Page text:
Severe heart failure must be moved up Covid vaccination list

By June Shannon Coronavirus News   |   18th Mar 2021

Parents living with severe heart failure afraid to hug their own children

 

THE Irish Heart Foundation is calling for everyone under 70 with severe heart failure to be moved up the COVID-19 vaccination priority list.

Currently all patients with heart failure under the age of 70 are in level seven of the vaccination priority list despite the fact that research has shown that those with severe heart failure are at increased risk of dying if they contract COVID-19.

A new study from the Netherlands has shown that irrespective of age or gender, COVID-19 patients with severe heart failure who are admitted to hospital, are 37 per cent more likely to die compared to other hospitalised patients with COVID-19.

Furthermore, a UK study found that the 30-day mortality rate of patients with acute heart failure almost doubled during the pandemic and HSE data to mid-December showed that chronic heart disease was the most common underlying condition in those who died from COVID-19.

Younger people living with severe heart failure are not categorised as very high risk under the national immunisation programme and the HSE’s National Heart Programme has also called for under 70s, along with in-patients awaiting cardiac surgery, to be moved up the vaccine priority list.

" I have had three heart attacks, gone into cardiac arrest, been in ICU, on a ventilator, I don’t need to go back there with Covid."

Pauline O’Shea, who was diagnosed with heart failure at 38

The Irish Heart Foundation is making this call as it has heard from heart failure patients who have stopped hugging their own children when they return from school because they are terrified of contracting COVID-19.

Some have also told the Irish Heart Foundation that they instruct their children to change out of their uniforms before entering the family home.

Pauline O’Shea, who was diagnosed with heart failure at 38, said she and many other similar patients across Ireland were warned of the grave risk COVID-19 poses to those with heart and respiratory issues, yet they remain at level seven, rather than level four as proposed by leading cardiologists.

“Before my nine-year-old daughter returned to school this week, she wrote in her homework: ‘my mum has a heart condition and I’m worried I’ll give her Covid’,” she said.

“This week alone, my children are in three different classrooms with anywhere from 10-30 children in each; that means I am indirectly exposed to up to 70 people; children, teens and young adults, any of whom might be carrying Covid 19. I have had three heart attacks, gone into cardiac arrest, been in ICU, on a ventilator, I don’t need to go back there with Covid.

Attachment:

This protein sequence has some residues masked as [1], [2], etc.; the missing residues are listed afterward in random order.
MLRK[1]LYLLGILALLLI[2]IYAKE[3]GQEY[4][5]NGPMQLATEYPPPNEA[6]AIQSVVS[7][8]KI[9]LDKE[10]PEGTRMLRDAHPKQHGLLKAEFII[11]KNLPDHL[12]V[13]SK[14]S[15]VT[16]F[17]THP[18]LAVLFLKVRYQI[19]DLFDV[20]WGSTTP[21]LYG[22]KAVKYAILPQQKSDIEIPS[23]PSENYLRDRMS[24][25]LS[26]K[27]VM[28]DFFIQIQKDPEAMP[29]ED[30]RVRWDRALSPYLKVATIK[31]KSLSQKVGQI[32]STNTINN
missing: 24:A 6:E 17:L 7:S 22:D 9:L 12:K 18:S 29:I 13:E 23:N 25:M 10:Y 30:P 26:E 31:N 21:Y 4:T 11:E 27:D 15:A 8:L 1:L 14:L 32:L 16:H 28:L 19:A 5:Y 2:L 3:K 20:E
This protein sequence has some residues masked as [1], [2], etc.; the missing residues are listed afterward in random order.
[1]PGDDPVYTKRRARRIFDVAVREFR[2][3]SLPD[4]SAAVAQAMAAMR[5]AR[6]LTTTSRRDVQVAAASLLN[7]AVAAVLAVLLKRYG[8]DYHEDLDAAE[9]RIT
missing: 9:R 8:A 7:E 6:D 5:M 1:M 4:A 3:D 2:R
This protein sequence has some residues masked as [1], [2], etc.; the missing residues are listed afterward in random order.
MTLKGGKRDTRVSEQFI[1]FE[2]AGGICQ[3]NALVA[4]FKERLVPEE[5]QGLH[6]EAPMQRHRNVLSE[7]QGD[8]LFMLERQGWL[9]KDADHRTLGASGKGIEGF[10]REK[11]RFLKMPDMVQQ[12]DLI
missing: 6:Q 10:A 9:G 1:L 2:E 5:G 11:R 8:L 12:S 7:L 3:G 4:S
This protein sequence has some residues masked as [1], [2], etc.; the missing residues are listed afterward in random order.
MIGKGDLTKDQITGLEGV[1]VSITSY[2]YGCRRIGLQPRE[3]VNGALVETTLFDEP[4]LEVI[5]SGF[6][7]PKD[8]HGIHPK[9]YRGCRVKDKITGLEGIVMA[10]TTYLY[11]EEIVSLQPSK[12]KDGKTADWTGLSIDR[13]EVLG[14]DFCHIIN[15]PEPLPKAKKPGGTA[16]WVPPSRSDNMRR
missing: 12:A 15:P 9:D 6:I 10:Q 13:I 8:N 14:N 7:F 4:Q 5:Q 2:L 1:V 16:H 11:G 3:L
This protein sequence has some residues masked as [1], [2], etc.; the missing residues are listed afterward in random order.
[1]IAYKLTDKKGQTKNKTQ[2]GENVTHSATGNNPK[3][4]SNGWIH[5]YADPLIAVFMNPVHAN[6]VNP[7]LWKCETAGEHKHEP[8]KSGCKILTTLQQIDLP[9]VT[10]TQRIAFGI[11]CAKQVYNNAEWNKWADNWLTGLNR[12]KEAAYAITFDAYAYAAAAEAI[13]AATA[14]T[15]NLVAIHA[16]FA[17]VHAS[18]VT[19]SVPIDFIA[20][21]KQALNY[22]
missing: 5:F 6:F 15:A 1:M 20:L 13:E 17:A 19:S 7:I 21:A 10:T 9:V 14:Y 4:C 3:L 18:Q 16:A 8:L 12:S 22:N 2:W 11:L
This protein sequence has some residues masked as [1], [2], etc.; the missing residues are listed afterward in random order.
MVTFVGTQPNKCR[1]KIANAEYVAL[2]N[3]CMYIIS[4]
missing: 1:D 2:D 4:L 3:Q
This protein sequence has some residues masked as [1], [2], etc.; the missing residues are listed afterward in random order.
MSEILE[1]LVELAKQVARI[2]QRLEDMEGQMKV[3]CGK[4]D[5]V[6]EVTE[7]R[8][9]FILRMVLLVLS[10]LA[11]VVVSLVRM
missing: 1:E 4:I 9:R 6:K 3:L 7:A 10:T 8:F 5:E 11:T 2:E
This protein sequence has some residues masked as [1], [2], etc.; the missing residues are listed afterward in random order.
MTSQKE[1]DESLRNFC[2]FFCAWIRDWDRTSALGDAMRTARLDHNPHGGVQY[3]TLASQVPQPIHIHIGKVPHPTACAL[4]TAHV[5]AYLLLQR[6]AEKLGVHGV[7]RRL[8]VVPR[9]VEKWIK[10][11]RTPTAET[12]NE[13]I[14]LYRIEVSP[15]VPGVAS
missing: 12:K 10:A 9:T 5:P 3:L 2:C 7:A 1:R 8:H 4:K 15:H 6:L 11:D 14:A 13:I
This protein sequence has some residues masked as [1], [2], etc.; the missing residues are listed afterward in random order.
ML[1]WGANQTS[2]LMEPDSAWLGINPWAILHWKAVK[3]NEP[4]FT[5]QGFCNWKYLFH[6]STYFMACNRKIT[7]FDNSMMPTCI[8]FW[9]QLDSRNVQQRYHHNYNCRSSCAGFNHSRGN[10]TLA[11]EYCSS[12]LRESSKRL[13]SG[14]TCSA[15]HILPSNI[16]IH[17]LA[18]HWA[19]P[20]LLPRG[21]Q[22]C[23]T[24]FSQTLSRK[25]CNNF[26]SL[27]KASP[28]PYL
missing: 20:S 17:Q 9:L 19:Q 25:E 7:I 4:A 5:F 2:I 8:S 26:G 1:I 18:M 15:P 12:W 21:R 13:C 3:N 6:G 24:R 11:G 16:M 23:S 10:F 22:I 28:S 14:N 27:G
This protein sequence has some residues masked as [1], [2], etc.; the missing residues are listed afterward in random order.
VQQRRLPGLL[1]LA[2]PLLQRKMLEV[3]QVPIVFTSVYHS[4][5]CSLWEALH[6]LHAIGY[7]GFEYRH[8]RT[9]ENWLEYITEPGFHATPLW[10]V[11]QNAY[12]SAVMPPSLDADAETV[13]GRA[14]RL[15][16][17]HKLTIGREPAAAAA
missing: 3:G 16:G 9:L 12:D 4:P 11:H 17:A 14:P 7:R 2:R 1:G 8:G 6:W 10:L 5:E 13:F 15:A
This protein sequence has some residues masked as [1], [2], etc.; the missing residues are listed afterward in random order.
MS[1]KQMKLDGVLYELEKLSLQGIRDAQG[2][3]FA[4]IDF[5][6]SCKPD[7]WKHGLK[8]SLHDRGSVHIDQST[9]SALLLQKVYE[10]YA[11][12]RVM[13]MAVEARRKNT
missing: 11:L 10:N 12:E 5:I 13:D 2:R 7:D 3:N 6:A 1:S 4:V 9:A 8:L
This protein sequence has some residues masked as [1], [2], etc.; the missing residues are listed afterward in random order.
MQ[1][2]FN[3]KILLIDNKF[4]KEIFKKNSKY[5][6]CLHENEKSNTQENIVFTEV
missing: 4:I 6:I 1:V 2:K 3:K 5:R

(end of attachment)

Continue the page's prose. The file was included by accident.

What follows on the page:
“I know another heart patient with two younger children who change out of their school uniforms before she can safely give them a hug. It’s very tough, but her condition is so serious that she can’t risk getting Covid-19 because she knows it could rob those children of their mother.”

“ Studies emerging on the impact of Covid on heart failure patients in particular are extremely worrying, and require us to do more for those at higher risk than is currently reflected on the vaccine priority list,"

Dr Angie Brown, Medical Director, The Irish Heart Foundation

Pauline, 47, who lives in Ardnacrusha in Co Clare, had open heart surgery in 2012 after developing Spontaneous Coronary Artery Dissection (SCAD), a tearing of the wall of the artery.

She insisted that high risk patients with other serious conditions fully deserve their priority place on the vaccine list but that heart failure patients under 70 need to be there too.

Dr Angie Brown, Medical Director of the Irish Heart Foundation and consultant cardiologist said there was broad consensus among cardiologists and the HSE’s own National Heart Programme that younger heart failure patients and those awaiting cardiac surgery who are at very high risk from Covid are vaccinated without delay.

“Studies emerging on the impact of Covid on heart failure patients in particular are extremely worrying and require us to do more for those at higher risk than is currently reflected on the vaccine priority list. Every opportunity must be taken to give them maximum protection from the virus,” she said.

“We know that the National Heart Programme has challenged the prioritisation of heart failure patients and inpatients awaiting surgery. We are now calling on the Minister for Health, Stephen Donnelly, to order an urgent review of the priority level for these patients to ensure lives are not put at unnecessary risk.”

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Covid-19 COVID-19 vaccination heart disease heart failure severe heart failure vaccination

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